Despite legal protection and international recognition of its values, the Leuser Ecosystem is still sadly subject to high levels of illegal encroachment by surrounding communities, logging and wildlife poaching. 

Our programme addresses this problem head on. We develop bespoke conservation action plans with communities and provide training to enable them to improve their livelihoods through the protection, rather than exploitation, of the rainforest ecosystem. We call this model 'Community Agroforestry, Reforestation and Education (CARE)', and this ‘greenprint’ for conservation is being replicated across northern Sumatra, thanks to your support.

Through successful interventions with farming communities such as training in agroforestry and organic farming techniques, farmers have increased crop yields by 25% and improved their profit, reducing their need to expand farmlands into the forest. Mixed agricultural systems are used to create buffer zones between forested areas and human developments. The diversification of agricultural lands enables them to be maintained alongside natural forests, whilst at the same time benefiting the local community through a more profitable and sustainable land use model. More than 400 farmers have participated in training in ecological agriculture to date.

Through empowering communities, these programmes equip local people with the tools and motivation for species and habitat conservation. Changes in attitude towards the sustainable use of natural resources can have a positive impact on conservation; negative results emerge when local people are excluded from conservation activities.  In our programmes, communities are involved in the entire process, from planning through to implementation, and eventually independent management. 

So, just as we plant and nurture trees, the team in Sumatra are also putting down deep roots in these communities, transforming them into conservation ambassadors, and guardians of the ecosystem. Planting a tree is a symbol of hope, and represents a brighter future for Sumatra's forests, orangutans, and communities.

Deep roots in communities is the key
Deep roots in communities is the key
Fires burn in Tripa (photo by SOCP, taken in 2012)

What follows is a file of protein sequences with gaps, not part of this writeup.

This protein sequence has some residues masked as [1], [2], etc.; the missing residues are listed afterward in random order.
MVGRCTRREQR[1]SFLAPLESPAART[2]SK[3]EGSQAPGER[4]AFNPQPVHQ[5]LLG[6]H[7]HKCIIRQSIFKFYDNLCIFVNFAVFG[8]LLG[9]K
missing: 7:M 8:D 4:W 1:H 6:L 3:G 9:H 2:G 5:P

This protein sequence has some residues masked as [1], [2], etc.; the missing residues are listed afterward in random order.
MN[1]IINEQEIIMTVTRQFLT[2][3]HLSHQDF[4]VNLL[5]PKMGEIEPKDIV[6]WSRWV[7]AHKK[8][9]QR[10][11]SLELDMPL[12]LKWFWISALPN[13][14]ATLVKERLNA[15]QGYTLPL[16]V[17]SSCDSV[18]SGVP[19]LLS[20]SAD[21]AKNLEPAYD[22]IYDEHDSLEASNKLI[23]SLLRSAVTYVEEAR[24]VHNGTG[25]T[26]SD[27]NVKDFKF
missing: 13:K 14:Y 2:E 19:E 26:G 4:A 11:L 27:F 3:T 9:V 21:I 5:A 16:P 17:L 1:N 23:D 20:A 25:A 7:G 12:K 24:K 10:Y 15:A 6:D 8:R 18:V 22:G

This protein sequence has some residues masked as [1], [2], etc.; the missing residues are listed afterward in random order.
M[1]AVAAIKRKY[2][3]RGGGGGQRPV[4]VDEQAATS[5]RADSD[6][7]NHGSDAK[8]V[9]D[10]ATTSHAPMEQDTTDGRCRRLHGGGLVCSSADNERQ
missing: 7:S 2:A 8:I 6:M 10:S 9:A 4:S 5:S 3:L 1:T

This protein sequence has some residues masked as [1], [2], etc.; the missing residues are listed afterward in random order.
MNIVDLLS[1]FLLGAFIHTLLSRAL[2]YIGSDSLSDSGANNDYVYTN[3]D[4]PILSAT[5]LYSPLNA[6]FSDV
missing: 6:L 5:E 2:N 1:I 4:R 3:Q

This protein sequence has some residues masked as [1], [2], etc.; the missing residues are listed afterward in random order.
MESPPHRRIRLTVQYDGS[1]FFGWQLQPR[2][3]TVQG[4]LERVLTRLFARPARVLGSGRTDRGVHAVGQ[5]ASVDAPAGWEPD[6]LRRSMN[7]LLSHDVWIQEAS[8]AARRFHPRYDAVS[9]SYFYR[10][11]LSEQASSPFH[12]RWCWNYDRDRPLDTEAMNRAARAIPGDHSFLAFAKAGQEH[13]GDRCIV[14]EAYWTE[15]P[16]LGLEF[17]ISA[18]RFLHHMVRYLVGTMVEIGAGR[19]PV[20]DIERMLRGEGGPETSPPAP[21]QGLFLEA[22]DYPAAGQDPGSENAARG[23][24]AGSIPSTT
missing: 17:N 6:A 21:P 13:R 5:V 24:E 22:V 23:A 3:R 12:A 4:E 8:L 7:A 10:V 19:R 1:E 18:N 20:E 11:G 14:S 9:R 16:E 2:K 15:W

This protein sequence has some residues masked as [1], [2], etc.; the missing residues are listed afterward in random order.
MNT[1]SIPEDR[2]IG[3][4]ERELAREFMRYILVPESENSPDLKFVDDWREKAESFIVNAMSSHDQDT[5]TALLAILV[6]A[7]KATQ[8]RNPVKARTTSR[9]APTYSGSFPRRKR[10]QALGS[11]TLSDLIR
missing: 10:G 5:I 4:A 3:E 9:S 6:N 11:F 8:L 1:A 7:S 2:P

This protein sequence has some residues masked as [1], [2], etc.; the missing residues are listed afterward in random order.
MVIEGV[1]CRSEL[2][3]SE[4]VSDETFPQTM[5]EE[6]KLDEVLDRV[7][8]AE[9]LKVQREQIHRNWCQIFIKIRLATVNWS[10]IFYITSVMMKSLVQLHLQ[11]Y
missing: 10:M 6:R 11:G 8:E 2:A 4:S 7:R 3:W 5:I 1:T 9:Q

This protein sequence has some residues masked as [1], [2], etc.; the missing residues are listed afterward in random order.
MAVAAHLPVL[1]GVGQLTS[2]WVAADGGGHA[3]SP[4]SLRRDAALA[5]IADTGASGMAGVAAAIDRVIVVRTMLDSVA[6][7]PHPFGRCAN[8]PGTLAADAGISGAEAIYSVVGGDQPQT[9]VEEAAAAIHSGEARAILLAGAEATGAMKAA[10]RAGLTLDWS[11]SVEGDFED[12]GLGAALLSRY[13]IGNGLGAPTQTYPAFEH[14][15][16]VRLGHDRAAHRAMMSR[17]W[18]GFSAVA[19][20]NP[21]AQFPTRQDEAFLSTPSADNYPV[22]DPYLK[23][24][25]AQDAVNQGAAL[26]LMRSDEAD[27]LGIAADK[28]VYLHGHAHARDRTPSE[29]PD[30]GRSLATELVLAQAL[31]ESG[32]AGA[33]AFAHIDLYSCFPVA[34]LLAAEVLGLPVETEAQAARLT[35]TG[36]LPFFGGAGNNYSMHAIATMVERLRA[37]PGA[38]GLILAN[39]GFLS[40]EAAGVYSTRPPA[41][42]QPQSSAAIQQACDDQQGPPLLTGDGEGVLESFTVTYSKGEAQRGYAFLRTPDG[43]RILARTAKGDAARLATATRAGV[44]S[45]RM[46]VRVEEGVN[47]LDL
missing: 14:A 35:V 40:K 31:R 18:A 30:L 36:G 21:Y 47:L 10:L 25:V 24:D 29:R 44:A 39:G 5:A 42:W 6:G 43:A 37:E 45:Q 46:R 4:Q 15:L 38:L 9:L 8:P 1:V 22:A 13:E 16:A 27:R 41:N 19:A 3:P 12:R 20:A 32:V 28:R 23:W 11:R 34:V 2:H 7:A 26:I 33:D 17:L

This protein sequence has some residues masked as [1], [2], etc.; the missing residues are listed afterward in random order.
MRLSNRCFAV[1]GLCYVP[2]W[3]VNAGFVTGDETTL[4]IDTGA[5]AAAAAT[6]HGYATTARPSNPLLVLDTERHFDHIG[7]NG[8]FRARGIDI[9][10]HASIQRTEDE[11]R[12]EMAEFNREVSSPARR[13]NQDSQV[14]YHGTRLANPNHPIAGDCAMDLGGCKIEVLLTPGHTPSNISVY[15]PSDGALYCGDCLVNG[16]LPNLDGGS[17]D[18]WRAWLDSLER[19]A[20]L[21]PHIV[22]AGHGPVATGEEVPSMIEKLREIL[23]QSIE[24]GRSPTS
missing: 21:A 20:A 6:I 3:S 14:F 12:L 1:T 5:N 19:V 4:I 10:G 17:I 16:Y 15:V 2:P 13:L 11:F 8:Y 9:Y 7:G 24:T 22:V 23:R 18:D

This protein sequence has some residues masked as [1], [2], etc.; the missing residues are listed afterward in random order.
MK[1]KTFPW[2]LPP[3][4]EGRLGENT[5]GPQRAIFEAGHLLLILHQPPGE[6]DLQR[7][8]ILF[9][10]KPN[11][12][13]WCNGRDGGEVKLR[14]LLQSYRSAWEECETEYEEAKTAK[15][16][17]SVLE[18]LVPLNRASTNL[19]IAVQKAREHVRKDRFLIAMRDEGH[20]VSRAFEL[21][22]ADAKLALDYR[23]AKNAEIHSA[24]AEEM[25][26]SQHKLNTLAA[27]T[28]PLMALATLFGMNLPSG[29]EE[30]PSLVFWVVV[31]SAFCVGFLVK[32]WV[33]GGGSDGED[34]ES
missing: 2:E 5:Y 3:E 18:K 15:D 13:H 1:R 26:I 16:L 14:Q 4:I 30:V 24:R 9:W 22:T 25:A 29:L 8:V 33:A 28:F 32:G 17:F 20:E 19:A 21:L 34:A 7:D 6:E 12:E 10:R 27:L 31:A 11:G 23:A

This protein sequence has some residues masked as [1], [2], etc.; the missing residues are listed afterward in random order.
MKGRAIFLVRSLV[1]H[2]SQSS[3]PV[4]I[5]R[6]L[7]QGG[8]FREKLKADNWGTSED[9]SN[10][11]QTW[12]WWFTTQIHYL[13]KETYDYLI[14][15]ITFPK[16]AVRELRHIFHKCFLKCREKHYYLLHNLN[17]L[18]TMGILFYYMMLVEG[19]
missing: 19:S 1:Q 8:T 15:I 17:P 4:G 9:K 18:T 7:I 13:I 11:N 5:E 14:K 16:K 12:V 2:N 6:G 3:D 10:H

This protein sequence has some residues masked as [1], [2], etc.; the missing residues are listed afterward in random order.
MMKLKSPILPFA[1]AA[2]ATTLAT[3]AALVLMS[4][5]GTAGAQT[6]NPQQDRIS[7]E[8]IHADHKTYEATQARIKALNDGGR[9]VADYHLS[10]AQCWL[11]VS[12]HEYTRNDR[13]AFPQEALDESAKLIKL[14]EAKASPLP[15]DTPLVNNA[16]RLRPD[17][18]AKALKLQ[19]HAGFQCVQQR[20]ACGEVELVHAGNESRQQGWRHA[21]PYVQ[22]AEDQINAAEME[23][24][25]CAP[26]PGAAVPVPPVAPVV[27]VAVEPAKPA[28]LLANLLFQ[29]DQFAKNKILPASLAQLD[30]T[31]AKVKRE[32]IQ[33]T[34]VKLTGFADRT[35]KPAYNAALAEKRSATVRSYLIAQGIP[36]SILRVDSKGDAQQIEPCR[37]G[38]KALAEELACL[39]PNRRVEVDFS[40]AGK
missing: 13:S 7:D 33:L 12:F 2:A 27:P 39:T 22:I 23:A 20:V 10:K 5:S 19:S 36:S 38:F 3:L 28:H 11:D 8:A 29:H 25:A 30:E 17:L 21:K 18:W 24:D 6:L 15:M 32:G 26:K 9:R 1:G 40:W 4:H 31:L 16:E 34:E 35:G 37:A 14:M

Fires burn in Tripa (photo by SOCP, taken in 2012)

In a groundbreaking legal win for Sumatra's forests, Indonesia's Supreme Court has rejected an appeal by a palm oil company, PT Kallista Alam, which was found guilty of illegally burning over 1,000 hectares of the Tripa peat swamp forests in Sumatra, part of the Leuser Ecosystem - vital orangutan habitat.

The company has been fined more than USD $25 million, a verdict that many hope will set a precedent for law enforcement against companies involved in environmental destruction. A large proportion of the fine will be used to restore the ecosystem.

The verdict comes as Sumatra and surrounding areas are shrouded in a thick haze, caused by illegal forest fires. The Environment and Forestry Ministry are stepping up legal action against the plantation companies behind the raging fires.

Following this conservation success for the Tripa peat swamp forests, citizens in Sumatra's Aceh province have announced their intention to launch a class action lawsuit against the Government for their failure to ensure the protection of the Leuser Ecosystem - critical orangutan habitat, and the only place on earth where orangutans, tigers, elephants and rhinos roam together.

An alliance of concerned citizens will take the Minister of Home Affairs to court over his failure to cancel the disastrous Aceh Spatial Plan and enforce national conservation laws. The plan intends to open up vast areas of the Leuser Ecosystem for roads, mining and plantations, which would pose an extreme threat to biodiversity due to habitat loss and fragmentation, as well as to Aceh's communities, due to increased risk of flooding and landslides